LED vertical farms are more efficient and productive
Growing urban populations around the world drive food demand, and innovative growing techniques are critical to a sustainable supply of food. Among them, vertical farms that use LED lighting to cultivate crops and control their growth environment have become a solution that can provide fresh food in areas with high population density and lack of water and space resources.
According to reports, the US company Agritech is expanding its vertical farming business across the country.
Another California-based vertical farm company, Plenty, also announced that it will build a new vertical farm in Los Angeles later this year, with the goal of supplying fresh produce to the market by the end of 2020.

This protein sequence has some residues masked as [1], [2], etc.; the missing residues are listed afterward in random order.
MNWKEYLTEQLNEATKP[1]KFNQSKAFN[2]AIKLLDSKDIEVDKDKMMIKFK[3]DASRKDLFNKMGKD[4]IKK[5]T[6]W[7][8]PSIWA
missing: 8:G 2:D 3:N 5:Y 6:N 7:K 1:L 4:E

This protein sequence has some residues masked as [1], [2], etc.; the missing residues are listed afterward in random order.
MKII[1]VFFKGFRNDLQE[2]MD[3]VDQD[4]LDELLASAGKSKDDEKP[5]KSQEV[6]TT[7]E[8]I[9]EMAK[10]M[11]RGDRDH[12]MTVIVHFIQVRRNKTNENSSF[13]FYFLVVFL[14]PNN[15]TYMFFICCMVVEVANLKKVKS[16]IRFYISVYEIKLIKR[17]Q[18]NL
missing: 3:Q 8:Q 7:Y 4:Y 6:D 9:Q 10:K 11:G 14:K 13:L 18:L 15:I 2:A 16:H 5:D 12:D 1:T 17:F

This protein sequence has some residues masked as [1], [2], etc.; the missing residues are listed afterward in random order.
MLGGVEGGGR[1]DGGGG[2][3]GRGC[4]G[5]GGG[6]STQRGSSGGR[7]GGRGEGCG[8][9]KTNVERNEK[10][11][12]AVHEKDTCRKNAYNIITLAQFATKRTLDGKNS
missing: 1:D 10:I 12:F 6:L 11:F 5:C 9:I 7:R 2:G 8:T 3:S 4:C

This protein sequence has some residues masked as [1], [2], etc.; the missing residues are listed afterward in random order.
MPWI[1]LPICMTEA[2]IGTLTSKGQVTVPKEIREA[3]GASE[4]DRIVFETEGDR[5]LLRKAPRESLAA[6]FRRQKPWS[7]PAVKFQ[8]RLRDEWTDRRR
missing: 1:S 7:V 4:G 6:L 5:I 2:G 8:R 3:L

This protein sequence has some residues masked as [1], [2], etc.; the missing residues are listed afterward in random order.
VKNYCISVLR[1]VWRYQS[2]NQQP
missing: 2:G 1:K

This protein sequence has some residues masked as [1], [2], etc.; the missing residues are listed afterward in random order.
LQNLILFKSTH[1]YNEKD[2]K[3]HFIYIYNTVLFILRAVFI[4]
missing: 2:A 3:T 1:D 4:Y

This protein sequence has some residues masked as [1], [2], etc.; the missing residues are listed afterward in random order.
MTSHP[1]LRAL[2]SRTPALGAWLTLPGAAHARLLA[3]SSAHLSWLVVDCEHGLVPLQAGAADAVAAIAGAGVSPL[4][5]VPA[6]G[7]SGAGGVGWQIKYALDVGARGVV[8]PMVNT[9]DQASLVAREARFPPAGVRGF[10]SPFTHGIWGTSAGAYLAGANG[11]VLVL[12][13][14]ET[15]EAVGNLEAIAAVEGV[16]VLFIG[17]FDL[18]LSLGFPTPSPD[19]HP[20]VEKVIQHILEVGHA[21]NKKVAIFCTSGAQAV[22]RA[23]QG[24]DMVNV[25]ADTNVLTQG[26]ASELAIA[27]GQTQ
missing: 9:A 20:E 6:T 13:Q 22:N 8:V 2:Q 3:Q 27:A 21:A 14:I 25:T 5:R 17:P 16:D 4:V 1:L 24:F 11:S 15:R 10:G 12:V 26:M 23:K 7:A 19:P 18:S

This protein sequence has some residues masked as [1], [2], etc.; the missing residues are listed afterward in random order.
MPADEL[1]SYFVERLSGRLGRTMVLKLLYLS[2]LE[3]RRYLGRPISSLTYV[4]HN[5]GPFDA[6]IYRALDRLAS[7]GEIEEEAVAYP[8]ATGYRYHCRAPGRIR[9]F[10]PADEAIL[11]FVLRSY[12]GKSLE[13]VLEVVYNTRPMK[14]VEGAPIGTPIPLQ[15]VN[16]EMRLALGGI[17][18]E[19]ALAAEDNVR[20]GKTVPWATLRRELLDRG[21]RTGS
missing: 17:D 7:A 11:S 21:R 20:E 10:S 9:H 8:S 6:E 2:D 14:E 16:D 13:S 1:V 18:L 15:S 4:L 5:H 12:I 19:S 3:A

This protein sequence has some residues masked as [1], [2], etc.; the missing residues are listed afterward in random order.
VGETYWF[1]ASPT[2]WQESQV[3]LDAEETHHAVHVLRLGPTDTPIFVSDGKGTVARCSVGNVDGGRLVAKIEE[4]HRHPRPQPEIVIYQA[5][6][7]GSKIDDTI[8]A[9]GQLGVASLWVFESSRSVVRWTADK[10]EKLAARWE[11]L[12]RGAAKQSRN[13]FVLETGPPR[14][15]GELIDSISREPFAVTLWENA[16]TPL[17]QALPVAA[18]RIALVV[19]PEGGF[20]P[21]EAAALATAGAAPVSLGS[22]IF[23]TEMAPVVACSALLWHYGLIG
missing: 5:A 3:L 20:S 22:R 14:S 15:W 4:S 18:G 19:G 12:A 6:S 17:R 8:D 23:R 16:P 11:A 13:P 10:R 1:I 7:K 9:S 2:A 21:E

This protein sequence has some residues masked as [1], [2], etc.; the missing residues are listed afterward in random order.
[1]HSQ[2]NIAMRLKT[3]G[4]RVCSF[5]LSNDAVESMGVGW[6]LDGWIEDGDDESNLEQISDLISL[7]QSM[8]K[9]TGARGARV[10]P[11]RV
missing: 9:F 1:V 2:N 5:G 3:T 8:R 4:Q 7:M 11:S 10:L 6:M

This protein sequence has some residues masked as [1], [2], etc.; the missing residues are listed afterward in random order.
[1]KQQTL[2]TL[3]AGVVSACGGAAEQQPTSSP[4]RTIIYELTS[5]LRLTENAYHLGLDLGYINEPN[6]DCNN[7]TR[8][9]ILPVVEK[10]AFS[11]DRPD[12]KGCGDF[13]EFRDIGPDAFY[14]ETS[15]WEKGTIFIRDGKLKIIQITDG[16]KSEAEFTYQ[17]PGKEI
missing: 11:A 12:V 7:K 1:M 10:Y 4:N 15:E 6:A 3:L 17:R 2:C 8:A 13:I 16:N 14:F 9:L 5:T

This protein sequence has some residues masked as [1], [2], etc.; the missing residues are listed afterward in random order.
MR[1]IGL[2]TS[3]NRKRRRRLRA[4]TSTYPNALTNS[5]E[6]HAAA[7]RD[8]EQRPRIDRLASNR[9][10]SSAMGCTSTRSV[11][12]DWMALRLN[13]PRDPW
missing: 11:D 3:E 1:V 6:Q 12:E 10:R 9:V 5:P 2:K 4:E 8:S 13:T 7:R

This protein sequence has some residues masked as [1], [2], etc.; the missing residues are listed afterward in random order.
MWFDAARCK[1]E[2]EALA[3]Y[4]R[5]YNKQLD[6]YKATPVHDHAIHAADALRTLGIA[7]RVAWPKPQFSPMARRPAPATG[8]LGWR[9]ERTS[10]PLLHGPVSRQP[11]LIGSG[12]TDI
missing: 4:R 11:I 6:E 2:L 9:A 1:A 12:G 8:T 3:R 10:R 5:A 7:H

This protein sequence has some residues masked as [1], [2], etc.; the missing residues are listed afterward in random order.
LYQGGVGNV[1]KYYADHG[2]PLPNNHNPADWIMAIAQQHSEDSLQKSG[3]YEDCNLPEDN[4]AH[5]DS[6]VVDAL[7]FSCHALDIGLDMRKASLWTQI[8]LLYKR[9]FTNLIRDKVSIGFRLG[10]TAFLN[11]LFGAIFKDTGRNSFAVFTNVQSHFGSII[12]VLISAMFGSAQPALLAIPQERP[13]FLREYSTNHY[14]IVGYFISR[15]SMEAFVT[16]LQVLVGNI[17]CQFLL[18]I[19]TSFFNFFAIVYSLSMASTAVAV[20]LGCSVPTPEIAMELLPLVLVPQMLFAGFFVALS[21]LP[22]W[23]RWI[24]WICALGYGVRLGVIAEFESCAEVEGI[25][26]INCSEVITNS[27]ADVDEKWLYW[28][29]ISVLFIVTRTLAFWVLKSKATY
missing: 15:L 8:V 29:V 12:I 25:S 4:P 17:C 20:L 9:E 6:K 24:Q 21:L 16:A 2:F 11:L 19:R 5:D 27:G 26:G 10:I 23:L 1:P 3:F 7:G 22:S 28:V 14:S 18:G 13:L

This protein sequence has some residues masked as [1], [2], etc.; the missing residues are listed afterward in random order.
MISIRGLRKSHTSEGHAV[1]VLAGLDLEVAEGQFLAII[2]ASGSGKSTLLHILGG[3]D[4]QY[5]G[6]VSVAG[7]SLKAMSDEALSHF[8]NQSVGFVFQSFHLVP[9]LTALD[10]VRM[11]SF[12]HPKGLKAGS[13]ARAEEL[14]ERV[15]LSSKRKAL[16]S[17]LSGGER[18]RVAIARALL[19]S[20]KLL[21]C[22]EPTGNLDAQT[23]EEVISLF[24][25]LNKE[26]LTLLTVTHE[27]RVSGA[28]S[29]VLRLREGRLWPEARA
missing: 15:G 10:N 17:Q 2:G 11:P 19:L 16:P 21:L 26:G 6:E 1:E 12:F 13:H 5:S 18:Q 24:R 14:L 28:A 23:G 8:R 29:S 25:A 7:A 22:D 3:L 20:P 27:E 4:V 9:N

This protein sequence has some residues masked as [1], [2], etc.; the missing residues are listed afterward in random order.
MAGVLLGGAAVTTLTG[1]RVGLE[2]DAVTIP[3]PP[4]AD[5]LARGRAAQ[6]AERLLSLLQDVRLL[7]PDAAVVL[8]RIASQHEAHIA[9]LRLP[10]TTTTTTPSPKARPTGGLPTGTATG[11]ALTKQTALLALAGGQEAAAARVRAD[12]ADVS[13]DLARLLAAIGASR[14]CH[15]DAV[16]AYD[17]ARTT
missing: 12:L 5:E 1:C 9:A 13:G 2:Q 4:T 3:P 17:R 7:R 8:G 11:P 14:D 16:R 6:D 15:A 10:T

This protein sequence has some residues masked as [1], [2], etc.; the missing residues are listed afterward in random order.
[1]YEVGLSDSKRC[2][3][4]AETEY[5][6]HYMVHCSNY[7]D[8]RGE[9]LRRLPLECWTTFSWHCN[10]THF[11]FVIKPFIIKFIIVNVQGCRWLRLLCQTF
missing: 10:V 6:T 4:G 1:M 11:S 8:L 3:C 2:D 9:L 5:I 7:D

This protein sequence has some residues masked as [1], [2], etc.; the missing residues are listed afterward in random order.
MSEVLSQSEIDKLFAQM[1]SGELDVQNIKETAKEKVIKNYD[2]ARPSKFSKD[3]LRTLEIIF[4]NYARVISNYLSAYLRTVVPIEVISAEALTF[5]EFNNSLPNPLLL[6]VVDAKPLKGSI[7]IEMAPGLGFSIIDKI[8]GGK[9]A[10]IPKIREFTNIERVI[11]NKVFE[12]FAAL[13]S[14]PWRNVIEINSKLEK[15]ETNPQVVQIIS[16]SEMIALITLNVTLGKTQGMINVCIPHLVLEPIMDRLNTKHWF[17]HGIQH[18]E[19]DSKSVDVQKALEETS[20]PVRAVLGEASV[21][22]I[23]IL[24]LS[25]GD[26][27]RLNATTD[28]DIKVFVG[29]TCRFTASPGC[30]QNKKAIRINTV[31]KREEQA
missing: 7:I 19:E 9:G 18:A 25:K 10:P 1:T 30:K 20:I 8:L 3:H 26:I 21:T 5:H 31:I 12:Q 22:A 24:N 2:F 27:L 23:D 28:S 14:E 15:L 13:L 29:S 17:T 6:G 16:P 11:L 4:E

It is reported that Plenty just established a new farm in June this year, which can fully control all variables such as climate and light. Compared with traditional outdoor farms, Plenty's vertical farms only need 1% of the land and 5% of the water to grow crops.
Likewise, indoor farming company Fifth Season has announced plans to build the first commercial indoor vertical farm in Pittsburgh, Pennsylvania, USA in early 2020. To date, Fifth Season has raised more than $35 million in funding led by Drive Capital and other private investors close to CMU.
Austin Webb, CEO and co-founder of Fifth Season, said the company has developed a fully integrated and proprietary technology that allows complete control of the hydroponic crop growth process, optimizing key factors such as energy, labor use and crop yield. Under these conditions, the efficiency and production capacity of vertical farms are more than twice that of traditional vertical farms. The unprecedented low cost also sets new standards for the industry.
In addition, the company plans to expand its operations in similar-sized cities in the United States.